Sunday, 25 November 2012

Shir Hashavua - Vayishlach

This week's parasha recites a number of traumatic events in Jacob's life, including the kidnapping and rape of his daughter Dinah.  Here's my take on it.

Weapons of Violence
Hamor, prince of Shechem did rape Dinah,
Although she cried for help and no-one heard.
He took no note of her sad demeanour
And thought she's marry him, which was absurd.
When Jacob heard of this, he was surprised
And said he would not consent to the match
Until the Shechemites were circumcised
Which they agreed to do with much dispatch.
So every man of Shechem trimmed his chopper.
Then, while in pain from penile servitude
Through two of Jacob's sons they came a cropper
As punishment for Hamor's turpitude;
And thus did Dinah manage to escape
The day Levi and Simeon went ape.

Friday, 23 November 2012

Another historical poem

My wargaming horizons at present are largely taken up with 17th century warfare, since my wargames club is running an English Civil War tournament. This year is the 380th anniversary of the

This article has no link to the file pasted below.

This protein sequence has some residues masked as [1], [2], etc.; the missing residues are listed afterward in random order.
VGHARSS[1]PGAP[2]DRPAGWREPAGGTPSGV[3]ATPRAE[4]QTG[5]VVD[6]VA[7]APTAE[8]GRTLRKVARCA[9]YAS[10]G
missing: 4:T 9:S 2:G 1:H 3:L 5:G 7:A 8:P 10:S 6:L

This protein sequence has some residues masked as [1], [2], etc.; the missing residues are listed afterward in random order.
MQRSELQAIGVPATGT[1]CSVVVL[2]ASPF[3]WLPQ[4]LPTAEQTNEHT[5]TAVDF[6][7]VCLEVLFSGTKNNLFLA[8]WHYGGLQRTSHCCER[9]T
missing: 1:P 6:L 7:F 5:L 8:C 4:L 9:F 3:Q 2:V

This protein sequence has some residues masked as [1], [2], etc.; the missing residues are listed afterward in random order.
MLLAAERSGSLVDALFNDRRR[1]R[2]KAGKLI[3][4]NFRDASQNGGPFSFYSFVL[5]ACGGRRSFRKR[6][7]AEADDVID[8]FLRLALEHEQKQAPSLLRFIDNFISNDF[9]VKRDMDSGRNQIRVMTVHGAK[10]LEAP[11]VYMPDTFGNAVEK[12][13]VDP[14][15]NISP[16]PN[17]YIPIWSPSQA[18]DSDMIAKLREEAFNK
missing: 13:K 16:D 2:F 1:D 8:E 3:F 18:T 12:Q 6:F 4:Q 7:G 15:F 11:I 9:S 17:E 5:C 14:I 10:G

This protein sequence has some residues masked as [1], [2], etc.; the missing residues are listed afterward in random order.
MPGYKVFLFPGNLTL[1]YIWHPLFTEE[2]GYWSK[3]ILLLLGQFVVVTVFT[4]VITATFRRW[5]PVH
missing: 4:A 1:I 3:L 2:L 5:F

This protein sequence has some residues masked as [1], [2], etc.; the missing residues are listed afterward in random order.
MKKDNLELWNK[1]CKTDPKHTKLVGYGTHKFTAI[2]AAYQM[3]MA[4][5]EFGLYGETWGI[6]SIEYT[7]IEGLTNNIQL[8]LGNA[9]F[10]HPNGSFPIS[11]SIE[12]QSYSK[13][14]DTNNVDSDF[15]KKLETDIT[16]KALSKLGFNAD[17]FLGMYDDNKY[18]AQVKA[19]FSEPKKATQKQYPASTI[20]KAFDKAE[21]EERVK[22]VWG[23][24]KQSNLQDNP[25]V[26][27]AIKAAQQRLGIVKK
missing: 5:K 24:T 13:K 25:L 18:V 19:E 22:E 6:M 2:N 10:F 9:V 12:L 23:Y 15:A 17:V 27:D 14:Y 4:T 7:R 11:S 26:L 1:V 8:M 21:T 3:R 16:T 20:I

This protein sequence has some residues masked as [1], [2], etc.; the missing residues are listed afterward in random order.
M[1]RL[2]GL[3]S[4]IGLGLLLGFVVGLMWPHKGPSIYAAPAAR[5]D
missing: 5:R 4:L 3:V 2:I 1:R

battle of Lutzen in November 1632 where Swedish King Gustavus Adolphus was killed.

Here is a poem that came to me today (based on these historical events).


Gustavus Adolphus was king of the Swedes;

The root cause of many a fight.

He beat his opponents with consummate ease

As they said let us now take to flight.

Our Gus was a difficult man to appease

And the Baltic he viewed as his lake,

But his big ship the Vasa, made from many trees

Leaked and sank, which he found hard to take.

In the Thirty Years' War, led his troops overseas

Where they took on their Catholic foes

Till, peppered by shot, he was brought to his knees

And at Lutzen did turn up his toes.

He was dicing with death every time that he fought

And was bound to one day come to harm

And the sixth of November’s the day that we ought

To recall. That’s when he bought the farm.


Saturday, 10 November 2012

Oh what a lovely war

Here is a poem prompted by remembrance weekend.

"Oh what a lovely war"

Last night a war took place where no-one died.
It took place in a pub in Camden Town.
With several hundred soldiers on each side
Who represented armies of renown.
Commanding generals, well-supplied with beer
Deployed their armies on the battlefield
Where not one soldier manifested fear
Or ran way, or tried to hide or yield.
For nearly three full hours the armies battled
And by that time the fighting was all done.
'Twas sound of dice, not musketry, which rattled
The generals shook hands and agreed who'd won,
Then left without a shred of shame or guilt
For in a wargame, no-one's blood is spilt.